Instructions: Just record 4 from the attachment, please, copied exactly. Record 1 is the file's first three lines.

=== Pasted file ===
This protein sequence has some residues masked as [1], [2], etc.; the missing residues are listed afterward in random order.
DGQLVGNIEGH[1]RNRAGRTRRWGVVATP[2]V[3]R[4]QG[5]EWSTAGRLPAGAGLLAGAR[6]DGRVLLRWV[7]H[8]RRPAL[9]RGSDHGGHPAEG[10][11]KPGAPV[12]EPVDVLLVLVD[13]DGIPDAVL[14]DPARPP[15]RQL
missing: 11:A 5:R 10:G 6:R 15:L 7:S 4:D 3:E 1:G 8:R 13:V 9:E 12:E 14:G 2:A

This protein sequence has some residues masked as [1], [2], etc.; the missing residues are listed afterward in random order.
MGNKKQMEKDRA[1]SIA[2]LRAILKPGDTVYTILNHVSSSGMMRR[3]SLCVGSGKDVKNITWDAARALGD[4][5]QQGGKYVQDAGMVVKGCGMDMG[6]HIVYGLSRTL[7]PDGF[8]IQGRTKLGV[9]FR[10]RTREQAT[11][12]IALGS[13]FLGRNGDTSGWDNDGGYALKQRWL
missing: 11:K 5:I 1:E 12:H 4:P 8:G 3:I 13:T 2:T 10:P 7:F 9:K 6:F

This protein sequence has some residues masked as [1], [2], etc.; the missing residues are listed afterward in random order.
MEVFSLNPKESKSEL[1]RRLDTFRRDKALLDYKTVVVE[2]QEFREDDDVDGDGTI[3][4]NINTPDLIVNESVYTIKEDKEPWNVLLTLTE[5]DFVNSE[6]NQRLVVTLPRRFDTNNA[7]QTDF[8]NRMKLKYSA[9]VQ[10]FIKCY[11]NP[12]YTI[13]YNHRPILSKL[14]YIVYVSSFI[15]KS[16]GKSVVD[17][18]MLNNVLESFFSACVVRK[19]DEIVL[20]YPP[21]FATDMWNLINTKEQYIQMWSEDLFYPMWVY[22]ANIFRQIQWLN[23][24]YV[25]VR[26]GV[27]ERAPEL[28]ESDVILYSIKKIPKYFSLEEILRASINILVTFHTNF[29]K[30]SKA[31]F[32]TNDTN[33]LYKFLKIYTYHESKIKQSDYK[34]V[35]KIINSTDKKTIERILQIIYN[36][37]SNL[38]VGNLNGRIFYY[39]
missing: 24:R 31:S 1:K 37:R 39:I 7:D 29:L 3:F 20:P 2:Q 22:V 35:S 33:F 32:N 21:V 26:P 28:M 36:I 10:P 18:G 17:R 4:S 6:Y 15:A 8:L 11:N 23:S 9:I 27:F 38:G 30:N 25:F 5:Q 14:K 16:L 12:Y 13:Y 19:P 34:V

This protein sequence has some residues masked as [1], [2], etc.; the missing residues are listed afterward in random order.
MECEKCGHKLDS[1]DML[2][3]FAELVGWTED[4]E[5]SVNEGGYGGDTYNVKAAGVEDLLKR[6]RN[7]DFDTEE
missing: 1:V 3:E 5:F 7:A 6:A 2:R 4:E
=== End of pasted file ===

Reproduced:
This protein sequence has some residues masked as [1], [2], etc.; the missing residues are listed afterward in random order.
MECEKCGHKLDS[1]DML[2][3]FAELVGWTED[4]E[5]SVNEGGYGGDTYNVKAAGVEDLLKR[6]RN[7]DFDTEE
missing: 1:V 3:E 5:F 7:A 6:A 2:R 4:E